CASSANDRA JENKINS — ‘Pass/Fail’ grading policies meet students, teachers halfway
After Texas Gov. Greg Abbott announced schools would not be returning to campuses for the remainder of this academic year, districts flocked to choose the best grading policies for their students.
Nederland and Port Neches-Groves ISDs adopted a “Pass/Fail” model focusing on completion and progress of assignments.
The Mid-County districts announced their decisions last week in a move that meets teachers and students halfway.
NISD Assistant Superintendent Stuart Kieschnick said the district chose “Progress/No Progress” as the most beneficial model because of the growth and effort measures it provides.
“We feel this growth model is best for our students during this time,” he said. “Growth models are now used across the state of Texas when accessing accountability. We understand that this transition was not easy for teachers or students. This model takes some pressure off of them.”
PNG Assistant Superintendent Julie Gauthier said they chose their “Pass/Fail” program because of its flexibility.
“It gives students, teachers and parents the relief of not getting stuck on small decisions,” she said. “It definitely provides the most flexibility for the situation we are in and gives the students the opportunity to be successful in the curriculum we are providing them.
“Usually in the classroom, we are able to meet the needs of individual kids, but to make it fair, this model gives our teachers leeway to focus on each student’s needs and abilities.”
A “Pass/Fail” standard still requires students to complete work to the best of their ability but removes the stress of aiming for a letter grade. Learning is not the same, so grading should not be either.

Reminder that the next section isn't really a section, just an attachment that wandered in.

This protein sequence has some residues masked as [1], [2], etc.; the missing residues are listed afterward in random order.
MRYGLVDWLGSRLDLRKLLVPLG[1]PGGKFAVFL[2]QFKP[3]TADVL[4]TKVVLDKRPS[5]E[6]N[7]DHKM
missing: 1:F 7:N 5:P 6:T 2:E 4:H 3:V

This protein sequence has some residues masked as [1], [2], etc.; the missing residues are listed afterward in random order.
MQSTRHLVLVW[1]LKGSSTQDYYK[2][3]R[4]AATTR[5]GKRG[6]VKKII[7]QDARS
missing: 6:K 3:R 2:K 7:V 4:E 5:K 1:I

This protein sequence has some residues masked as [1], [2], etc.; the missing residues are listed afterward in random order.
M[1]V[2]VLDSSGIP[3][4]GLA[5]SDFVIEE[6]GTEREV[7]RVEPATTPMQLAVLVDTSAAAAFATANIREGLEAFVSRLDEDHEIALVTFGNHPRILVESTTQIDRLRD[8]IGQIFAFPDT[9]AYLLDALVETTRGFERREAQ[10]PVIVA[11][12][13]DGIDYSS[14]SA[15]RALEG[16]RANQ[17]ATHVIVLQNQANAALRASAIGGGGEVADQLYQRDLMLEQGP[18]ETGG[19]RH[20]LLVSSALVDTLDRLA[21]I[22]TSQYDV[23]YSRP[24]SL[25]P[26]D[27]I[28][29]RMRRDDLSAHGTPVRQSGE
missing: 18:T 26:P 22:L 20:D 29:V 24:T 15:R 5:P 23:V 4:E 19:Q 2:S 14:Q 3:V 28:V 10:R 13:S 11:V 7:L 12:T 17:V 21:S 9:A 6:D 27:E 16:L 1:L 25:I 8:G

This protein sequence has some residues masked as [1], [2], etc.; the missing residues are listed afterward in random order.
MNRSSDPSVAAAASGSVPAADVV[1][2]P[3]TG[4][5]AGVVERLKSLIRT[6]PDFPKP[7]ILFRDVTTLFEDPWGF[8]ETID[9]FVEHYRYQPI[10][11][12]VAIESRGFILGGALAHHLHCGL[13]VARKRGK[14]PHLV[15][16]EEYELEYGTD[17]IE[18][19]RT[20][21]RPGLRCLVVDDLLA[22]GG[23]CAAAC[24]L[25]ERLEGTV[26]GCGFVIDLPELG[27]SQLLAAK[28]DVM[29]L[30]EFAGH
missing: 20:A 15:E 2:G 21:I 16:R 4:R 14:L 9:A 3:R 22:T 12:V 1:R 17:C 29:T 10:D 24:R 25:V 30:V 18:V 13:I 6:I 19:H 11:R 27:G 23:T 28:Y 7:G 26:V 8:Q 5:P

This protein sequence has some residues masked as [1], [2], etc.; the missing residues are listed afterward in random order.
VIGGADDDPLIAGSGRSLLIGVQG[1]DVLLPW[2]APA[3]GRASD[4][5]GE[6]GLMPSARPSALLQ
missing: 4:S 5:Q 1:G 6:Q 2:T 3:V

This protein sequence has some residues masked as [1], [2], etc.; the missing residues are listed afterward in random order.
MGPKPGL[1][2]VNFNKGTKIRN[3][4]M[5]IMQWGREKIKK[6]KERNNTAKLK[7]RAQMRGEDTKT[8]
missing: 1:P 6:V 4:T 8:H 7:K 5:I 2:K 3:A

It’s true that students are experiencing less hours of curriculum a day, but it can seem like an even heavier load than a full school day when you are learning on your own in a completely different environment.
This model allows students to focus on the work, take the time to ask questions, learn the lesson and turn in all assignments without nit picking or hair pulling.
Teachers also benefit from this progression because it alleviates the need to go through question-by-question or paragraph-by-paragraph marking everything that is wrong to deduct points for a grade A-F.
Now, teachers can take their time to read assignments and determine whether the student truly understands the content as a whole and lay out the areas that need more focus.
Parents can also relax knowing their child will not fail due to their efforts or lack thereof. The power relies solely on the student and their ability to focus and complete an assignment.
Cassandra Jenkins is a news reporter at The Port Arthur News. She can be reached at firstname.lastname@example.org.
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